A Little History


When for the last 100+ years the medical profession has attacked us by (correctly) asserting that we were not competent at treating disease, we claimed that was not what we were doing. All the while we were working to become competent at doing just that. Today, we (or at least a significant part of our profession) say we are now competent at treating disease and we should have the same rights and privileges as M.D.’s to do just that.  The only problem is that, while we have  convinced ourselves, we have yet to convince the medical community (who we will never convince), the legislature (who don’t need to be convinced, just bought off with votes or lobbying efforts) or the general public (already convinced of a limited ability for limited conditions-certain musculoskeletal ones).

Be Sociable, Share!

This article has 8 comments

  1. Steve 08/12/2013, 6:53 pm:

    Sadly this sounds more like a “State of the Union” address than history.
    Why Chiropractors can’t be happy as Chiropractors to me is a mystery.

  2. Mario the biomechanist 08/17/2013, 2:32 am:

    Why couldn’t mixer DCs be competent at treating disease? After all, PAs are competent at it and they have only two years of grad training while DCs have four. The real issue is why aren’t DCs able to correct biomechanical problems of the spine? First, the scope of practice doesn’t fit the model. Existing scope allows for traction to lengthen shortened ligaments but there are no methods to fix passive stability for lax ones. This blocks DCs from fulfilling the role. If you can’t fulfill the role then any claims of correcting nerve intereference and life expression are nonsensical. Moreover, the only technique that is biomechanically correct and taught in some DC programs is CBP. So DCs are so deluded that they don’t even know what correct biomechanics is. That’s why people don’t take your field seriously.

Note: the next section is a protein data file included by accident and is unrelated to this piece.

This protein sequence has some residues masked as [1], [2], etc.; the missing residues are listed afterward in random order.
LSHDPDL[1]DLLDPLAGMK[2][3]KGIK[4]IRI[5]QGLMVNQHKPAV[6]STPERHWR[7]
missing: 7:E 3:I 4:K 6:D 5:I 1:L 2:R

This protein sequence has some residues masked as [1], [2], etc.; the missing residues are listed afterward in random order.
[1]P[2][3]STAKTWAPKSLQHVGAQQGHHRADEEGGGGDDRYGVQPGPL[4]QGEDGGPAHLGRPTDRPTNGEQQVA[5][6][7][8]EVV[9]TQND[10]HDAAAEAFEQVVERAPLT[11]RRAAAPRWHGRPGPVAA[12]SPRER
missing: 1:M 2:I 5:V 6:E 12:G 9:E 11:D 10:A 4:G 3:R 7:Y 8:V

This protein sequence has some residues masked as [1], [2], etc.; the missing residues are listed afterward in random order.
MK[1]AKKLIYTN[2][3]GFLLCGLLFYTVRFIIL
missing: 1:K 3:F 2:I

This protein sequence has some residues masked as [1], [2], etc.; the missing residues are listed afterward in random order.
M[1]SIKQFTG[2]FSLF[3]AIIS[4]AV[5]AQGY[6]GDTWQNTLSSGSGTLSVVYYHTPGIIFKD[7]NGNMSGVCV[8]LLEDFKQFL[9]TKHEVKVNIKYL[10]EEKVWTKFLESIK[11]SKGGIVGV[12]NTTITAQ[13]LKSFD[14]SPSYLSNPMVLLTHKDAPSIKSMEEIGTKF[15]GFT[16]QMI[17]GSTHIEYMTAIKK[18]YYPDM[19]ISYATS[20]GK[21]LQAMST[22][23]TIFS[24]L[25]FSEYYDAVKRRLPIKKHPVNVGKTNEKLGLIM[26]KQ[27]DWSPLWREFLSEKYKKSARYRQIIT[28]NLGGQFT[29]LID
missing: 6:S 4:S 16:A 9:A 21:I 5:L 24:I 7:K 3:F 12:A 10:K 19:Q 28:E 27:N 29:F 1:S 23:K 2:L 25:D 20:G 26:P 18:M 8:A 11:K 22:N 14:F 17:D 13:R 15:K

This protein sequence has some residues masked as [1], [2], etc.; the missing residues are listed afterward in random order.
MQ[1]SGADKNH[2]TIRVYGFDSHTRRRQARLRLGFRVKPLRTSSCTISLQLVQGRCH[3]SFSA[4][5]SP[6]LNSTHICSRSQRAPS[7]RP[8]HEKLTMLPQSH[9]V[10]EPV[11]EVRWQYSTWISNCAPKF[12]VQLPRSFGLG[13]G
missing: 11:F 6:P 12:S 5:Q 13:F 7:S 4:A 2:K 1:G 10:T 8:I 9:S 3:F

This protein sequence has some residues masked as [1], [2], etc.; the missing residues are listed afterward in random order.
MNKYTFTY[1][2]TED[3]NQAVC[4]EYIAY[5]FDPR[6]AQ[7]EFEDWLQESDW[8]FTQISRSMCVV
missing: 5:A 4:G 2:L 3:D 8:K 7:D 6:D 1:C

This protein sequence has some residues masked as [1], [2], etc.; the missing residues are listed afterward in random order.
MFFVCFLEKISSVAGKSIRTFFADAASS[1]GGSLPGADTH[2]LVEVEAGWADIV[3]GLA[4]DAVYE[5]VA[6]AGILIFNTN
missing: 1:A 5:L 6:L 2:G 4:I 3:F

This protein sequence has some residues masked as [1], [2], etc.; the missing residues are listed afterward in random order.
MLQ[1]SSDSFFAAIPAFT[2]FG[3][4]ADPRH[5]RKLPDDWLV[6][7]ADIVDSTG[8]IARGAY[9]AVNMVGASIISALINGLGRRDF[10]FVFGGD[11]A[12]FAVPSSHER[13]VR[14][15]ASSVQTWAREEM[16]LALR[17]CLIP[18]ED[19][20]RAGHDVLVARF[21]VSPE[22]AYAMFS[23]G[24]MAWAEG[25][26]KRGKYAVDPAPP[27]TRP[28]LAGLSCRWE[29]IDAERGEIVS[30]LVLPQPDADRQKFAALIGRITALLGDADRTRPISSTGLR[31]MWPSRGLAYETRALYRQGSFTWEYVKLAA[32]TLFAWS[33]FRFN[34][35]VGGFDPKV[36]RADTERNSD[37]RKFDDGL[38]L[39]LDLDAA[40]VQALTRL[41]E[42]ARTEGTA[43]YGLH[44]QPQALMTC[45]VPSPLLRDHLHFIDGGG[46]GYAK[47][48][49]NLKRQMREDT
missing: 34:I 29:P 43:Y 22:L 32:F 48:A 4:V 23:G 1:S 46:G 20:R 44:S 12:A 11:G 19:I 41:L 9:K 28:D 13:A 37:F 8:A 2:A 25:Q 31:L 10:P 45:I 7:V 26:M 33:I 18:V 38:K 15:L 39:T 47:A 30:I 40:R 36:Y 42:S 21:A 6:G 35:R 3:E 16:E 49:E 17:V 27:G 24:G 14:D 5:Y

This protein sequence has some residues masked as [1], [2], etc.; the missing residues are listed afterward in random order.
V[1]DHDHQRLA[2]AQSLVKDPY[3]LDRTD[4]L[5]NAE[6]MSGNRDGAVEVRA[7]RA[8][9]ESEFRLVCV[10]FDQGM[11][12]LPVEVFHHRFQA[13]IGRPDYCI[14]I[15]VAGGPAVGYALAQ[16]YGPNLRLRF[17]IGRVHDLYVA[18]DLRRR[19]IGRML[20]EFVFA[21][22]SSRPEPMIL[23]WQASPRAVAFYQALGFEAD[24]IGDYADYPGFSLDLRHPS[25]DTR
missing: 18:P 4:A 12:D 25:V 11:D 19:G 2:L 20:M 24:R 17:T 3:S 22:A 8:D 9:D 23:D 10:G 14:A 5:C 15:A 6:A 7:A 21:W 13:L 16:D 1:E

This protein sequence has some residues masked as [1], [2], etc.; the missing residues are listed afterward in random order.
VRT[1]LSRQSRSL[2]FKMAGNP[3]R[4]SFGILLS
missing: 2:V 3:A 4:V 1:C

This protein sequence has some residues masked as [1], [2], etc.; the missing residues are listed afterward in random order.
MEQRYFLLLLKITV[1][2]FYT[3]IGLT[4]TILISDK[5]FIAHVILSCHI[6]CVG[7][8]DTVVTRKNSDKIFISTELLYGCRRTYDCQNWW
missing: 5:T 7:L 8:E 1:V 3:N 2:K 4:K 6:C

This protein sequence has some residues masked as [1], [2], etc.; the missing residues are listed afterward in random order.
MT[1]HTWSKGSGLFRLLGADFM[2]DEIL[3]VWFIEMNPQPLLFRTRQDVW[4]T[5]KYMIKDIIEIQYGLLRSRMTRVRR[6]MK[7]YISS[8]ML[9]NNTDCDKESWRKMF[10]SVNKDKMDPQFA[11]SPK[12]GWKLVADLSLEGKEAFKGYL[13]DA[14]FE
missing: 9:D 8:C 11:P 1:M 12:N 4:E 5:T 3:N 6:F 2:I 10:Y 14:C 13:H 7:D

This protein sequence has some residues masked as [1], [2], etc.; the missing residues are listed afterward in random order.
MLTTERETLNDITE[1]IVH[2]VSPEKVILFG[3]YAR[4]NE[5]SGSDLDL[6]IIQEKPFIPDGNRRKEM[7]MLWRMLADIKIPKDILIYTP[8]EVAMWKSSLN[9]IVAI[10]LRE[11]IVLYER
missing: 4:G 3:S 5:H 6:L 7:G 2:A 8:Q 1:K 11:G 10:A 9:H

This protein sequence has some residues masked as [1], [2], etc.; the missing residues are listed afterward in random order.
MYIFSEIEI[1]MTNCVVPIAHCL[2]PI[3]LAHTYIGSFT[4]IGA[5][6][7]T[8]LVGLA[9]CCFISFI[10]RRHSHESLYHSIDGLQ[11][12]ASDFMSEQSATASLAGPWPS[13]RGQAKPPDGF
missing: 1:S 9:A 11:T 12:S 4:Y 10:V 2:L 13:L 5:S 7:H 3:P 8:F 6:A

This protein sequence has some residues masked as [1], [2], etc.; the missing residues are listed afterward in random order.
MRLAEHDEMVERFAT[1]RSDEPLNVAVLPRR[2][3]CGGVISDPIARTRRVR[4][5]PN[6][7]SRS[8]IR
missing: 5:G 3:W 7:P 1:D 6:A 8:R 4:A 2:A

• Claude 08/17/2013, 12:54 pm:


      What is your field?



      • Claude Lessard 08/17/2013, 11:27 pm:

        … or should I say: What’s your field of expertise? 😉

    • Richie Barone "The Vitalist" 08/19/2013, 4:59 pm:

      Wow you sound like you know what you are talking about…….????

    • James Pietrek 10/23/2013, 2:47 am:

      The body is tensegral and it designed to be “up and open”. Just like a balloon. As the body breaks down linearly it will only do so for a while before it begins to spiral and compress. A good example of this is if you take a can of coke and stand on it. It wouldn’t collapse if you’re lighter than 120 pounds BUT if you apply a twisting force, then it only takes a few pounds of pressure to collapse the can. In QSM3 chiropractic, NORMAL is defined as bilateral weight being within 2 pounds or 3% side to side, with the C7 plum to the sacrum. All done from the upper cervical area. Post X-rays often show orthogonal or perpendicular relationship of C1 between skull and C7. When the hidden pathway is accessed and released, the body “pops” back up to being up and open. Russell Friedman is fully certified in NUCCA and has a degree in engineering. http://www.qsm3.com

      • JoeStrauss 10/23/2013, 4:00 pm:

        James, I’m not familiar with that word(tensegral), not in any of my dictionaries. Neither do I know what QSM3 chiropractic is. I am not familiar with Russell Friedman. I have heard of NUCCA but I know very little about its philosophy. Whoops, just noticed your link, toqsm3.com. I will check it out. Thanks

Leave a Reply

Your email address will not be published. Required fields are marked *